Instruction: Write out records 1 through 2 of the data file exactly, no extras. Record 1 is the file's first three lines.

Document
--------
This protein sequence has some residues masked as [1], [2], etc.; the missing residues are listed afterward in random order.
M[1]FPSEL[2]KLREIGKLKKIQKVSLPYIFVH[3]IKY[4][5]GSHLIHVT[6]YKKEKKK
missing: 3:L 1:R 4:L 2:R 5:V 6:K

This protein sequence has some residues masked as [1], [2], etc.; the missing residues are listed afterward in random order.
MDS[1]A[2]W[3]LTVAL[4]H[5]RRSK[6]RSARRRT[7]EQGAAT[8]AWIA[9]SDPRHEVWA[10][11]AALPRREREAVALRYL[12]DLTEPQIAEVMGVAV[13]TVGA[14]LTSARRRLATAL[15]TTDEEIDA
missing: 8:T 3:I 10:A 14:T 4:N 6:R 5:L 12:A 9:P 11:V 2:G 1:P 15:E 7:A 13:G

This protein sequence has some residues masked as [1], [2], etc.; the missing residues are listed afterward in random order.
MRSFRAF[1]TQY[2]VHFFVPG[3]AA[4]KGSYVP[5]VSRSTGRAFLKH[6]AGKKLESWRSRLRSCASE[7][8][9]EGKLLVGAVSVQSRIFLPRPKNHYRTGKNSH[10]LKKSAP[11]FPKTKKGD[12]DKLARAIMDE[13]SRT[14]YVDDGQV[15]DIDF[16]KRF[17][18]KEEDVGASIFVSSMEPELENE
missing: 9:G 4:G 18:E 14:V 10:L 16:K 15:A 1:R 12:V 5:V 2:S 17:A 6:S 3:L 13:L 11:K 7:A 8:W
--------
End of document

This protein sequence has some residues masked as [1], [2], etc.; the missing residues are listed afterward in random order.
M[1]FPSEL[2]KLREIGKLKKIQKVSLPYIFVH[3]IKY[4][5]GSHLIHVT[6]YKKEKKK
missing: 3:L 1:R 4:L 2:R 5:V 6:K

This protein sequence has some residues masked as [1], [2], etc.; the missing residues are listed afterward in random order.
MDS[1]A[2]W[3]LTVAL[4]H[5]RRSK[6]RSARRRT[7]EQGAAT[8]AWIA[9]SDPRHEVWA[10][11]AALPRREREAVALRYL[12]DLTEPQIAEVMGVAV[13]TVGA[14]LTSARRRLATAL[15]TTDEEIDA
missing: 8:T 3:I 10:A 14:T 4:N 6:R 5:L 12:A 9:P 11:V 2:G 1:P 15:E 7:A 13:G